You've probably never heard of California City, CA, but it's the third largest city in California. It occupies a vast expanse of the Mojave Desert, but with a population of 8,385, it's practically a ghost town.
California City came about as part land speculation, part ambitious dream. In the 60's the population boom was coming to fruiting and was fueling enormous need for additional housing. Nathan Mendelsohn was the man with a dream of building an entire new city north of Edwards Air Force Base in the Mojave Desert, a planned metropolis which offered an escape from the problems of Los Angeles. After developing his ambitious plans, securing funding and purchasing 186.5 square miles of desert, he brought in city planners who laid out streets, parks, neighborhoods and industrial districts. The planned roads were cut into the desert and the city was incorporated in 1965. Lots were sold cheap, as low as $990, and industrial plots were sold for $1 an acre in order to encourage business to move in. It was going swimmingly for a while, the land speculation frenzy meant everyone wanted to be in on the ground floor of the next big thing, so people were buying, but they weren't building.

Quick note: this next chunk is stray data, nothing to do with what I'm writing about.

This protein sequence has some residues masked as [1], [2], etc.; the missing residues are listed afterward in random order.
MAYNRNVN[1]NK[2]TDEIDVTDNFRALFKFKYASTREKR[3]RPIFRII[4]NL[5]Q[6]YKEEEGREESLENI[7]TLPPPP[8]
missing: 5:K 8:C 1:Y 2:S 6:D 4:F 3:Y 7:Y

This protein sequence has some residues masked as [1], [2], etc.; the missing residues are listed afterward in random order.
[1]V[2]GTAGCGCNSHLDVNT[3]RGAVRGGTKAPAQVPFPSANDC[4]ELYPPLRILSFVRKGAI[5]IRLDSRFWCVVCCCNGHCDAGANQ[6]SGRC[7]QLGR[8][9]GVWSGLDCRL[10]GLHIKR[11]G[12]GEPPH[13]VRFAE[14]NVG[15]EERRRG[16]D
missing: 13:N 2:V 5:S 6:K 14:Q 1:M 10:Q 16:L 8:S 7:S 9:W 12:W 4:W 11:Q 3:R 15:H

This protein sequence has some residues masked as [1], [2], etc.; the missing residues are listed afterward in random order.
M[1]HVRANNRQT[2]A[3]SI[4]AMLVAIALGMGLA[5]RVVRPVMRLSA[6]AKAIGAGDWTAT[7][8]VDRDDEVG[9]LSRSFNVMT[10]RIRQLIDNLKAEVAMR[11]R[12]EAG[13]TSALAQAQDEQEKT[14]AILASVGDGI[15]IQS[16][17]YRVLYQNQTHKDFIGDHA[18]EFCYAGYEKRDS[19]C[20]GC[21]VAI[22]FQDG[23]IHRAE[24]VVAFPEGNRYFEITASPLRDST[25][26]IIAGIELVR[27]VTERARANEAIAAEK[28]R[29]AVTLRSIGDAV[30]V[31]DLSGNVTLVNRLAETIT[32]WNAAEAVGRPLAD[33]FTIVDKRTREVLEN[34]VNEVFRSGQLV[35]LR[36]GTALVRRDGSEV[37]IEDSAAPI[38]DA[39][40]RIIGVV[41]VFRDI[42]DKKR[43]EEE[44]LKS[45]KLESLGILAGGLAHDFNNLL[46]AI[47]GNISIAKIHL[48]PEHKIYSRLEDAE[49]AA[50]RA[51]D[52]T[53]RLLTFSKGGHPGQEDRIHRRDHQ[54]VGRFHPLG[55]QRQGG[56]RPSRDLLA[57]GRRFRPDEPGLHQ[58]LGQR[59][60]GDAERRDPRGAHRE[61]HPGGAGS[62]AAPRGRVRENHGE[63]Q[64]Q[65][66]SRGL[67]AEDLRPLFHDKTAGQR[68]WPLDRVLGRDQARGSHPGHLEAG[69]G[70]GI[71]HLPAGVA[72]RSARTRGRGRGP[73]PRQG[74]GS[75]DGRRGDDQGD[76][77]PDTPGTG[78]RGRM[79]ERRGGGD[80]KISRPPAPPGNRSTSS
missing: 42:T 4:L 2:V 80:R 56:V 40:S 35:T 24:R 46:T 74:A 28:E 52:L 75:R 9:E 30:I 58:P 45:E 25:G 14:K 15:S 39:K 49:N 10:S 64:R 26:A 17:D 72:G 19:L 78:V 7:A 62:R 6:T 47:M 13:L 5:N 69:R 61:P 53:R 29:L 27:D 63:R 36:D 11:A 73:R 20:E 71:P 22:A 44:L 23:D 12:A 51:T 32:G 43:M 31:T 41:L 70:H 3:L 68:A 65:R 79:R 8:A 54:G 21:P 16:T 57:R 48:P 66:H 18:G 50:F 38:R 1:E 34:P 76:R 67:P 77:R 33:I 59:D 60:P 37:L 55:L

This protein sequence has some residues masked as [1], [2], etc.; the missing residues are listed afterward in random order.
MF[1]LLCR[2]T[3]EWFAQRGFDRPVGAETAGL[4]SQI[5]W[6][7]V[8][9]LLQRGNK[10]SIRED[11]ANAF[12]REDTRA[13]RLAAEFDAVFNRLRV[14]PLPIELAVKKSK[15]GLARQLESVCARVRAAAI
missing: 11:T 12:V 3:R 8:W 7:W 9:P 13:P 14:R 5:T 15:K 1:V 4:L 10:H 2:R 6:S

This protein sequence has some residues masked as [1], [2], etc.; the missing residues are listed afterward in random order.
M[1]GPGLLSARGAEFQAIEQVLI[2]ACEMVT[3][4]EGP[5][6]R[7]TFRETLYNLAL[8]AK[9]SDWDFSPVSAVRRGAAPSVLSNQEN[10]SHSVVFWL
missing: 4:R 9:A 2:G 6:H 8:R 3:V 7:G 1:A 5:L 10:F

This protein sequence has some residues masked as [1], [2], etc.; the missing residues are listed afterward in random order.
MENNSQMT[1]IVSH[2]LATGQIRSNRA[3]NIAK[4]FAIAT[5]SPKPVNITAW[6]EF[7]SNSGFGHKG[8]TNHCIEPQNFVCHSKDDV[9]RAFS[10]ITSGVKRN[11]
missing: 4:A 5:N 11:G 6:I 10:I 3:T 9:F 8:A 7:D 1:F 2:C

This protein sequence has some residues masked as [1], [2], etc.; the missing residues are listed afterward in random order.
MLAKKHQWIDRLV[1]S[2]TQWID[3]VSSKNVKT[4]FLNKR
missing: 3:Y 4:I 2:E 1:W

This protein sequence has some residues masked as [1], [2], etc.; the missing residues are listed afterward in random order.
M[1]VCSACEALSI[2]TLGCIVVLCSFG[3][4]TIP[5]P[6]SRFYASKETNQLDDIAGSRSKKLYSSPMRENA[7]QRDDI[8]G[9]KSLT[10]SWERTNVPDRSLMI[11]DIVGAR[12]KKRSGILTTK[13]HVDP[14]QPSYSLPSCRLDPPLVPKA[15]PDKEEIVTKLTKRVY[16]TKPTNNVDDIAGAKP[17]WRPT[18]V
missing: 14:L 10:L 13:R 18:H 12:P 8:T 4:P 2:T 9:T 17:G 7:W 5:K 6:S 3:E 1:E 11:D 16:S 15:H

After years of planning, the effort ran out of steam. Without a reason for the city to be there, people didn't have a reason to move in. Mendelsohn sold the property and moved on to other endeavors. To this day there are only 8,385 living in the western corner of the huge city. Hyundai actually took advantage of the cheap land and built their desert testing facility to the west of town. The vast and empty network of roads remain though, a testament to the huge dream and optimism of the plan. It's kind of spooky looking through the city that never was.
Photo credit: Circling Hawk